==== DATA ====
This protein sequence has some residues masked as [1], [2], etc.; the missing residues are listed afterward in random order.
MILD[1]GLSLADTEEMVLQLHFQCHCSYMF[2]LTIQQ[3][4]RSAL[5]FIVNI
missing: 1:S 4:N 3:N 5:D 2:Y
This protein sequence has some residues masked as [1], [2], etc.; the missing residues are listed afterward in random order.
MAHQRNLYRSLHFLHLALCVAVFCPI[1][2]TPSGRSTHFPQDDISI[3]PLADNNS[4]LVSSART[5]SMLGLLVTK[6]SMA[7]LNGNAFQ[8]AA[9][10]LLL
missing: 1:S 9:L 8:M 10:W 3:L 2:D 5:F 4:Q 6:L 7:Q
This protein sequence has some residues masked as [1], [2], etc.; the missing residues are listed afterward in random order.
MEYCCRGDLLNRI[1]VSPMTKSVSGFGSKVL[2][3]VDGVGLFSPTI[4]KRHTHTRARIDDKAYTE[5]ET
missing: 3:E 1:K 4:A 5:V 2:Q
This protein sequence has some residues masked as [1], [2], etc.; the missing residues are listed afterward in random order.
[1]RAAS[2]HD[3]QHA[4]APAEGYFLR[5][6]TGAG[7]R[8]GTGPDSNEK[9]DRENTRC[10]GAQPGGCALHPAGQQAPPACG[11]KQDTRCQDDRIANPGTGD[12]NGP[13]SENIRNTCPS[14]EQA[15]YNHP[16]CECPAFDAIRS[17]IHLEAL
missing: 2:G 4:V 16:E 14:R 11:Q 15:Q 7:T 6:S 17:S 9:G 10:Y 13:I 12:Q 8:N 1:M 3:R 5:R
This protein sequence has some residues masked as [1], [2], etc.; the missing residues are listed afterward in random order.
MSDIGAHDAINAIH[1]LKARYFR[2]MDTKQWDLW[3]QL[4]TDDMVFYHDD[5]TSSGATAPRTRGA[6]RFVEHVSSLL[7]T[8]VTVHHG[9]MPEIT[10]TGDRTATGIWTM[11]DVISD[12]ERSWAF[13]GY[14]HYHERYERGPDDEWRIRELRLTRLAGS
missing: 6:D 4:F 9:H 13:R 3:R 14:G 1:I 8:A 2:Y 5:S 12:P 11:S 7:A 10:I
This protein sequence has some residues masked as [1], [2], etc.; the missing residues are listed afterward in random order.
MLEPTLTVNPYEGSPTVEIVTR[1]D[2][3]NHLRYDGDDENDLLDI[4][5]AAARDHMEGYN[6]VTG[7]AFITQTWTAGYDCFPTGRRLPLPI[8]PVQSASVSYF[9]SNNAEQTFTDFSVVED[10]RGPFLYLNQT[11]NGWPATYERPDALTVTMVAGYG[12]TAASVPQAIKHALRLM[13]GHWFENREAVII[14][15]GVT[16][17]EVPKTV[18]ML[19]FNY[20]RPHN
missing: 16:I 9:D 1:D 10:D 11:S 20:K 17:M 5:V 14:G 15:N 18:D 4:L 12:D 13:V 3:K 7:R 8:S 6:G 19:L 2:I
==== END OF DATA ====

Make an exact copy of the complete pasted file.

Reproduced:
This protein sequence has some residues masked as [1], [2], etc.; the missing residues are listed afterward in random order.
MILD[1]GLSLADTEEMVLQLHFQCHCSYMF[2]LTIQQ[3][4]RSAL[5]FIVNI
missing: 1:S 4:N 3:N 5:D 2:Y
This protein sequence has some residues masked as [1], [2], etc.; the missing residues are listed afterward in random order.
MAHQRNLYRSLHFLHLALCVAVFCPI[1][2]TPSGRSTHFPQDDISI[3]PLADNNS[4]LVSSART[5]SMLGLLVTK[6]SMA[7]LNGNAFQ[8]AA[9][10]LLL
missing: 1:S 9:L 8:M 10:W 3:L 2:D 5:F 4:Q 6:L 7:Q
This protein sequence has some residues masked as [1], [2], etc.; the missing residues are listed afterward in random order.
MEYCCRGDLLNRI[1]VSPMTKSVSGFGSKVL[2][3]VDGVGLFSPTI[4]KRHTHTRARIDDKAYTE[5]ET
missing: 3:E 1:K 4:A 5:V 2:Q
This protein sequence has some residues masked as [1], [2], etc.; the missing residues are listed afterward in random order.
[1]RAAS[2]HD[3]QHA[4]APAEGYFLR[5][6]TGAG[7]R[8]GTGPDSNEK[9]DRENTRC[10]GAQPGGCALHPAGQQAPPACG[11]KQDTRCQDDRIANPGTGD[12]NGP[13]SENIRNTCPS[14]EQA[15]YNHP[16]CECPAFDAIRS[17]IHLEAL
missing: 2:G 4:V 16:E 14:R 11:Q 15:Q 7:T 6:S 17:S 9:G 10:Y 13:I 12:Q 8:N 1:M 3:R 5:R
This protein sequence has some residues masked as [1], [2], etc.; the missing residues are listed afterward in random order.
MSDIGAHDAINAIH[1]LKARYFR[2]MDTKQWDLW[3]QL[4]TDDMVFYHDD[5]TSSGATAPRTRGA[6]RFVEHVSSLL[7]T[8]VTVHHG[9]MPEIT[10]TGDRTATGIWTM[11]DVISD[12]ERSWAF[13]GY[14]HYHERYERGPDDEWRIRELRLTRLAGS
missing: 6:D 4:F 9:H 13:R 3:R 14:G 1:I 8:A 2:Y 5:S 12:P 11:S 7:A 10:I
This protein sequence has some residues masked as [1], [2], etc.; the missing residues are listed afterward in random order.
MLEPTLTVNPYEGSPTVEIVTR[1]D[2][3]NHLRYDGDDENDLLDI[4][5]AAARDHMEGYN[6]VTG[7]AFITQTWTAGYDCFPTGRRLPLPI[8]PVQSASVSYF[9]SNNAEQTFTDFSVVED[10]RGPFLYLNQT[11]NGWPATYERPDALTVTMVAGYG[12]TAASVPQAIKHALRLM[13]GHWFENREAVII[14][15]GVT[16][17]EVPKTV[18]ML[19]FNY[20]RPHN
missing: 16:I 9:D 1:D 10:D 11:S 20:K 17:M 5:V 14:G 15:N 18:D 4:L 12:D 13:V 3:K 7:R 8:S 6:G 19:L 2:I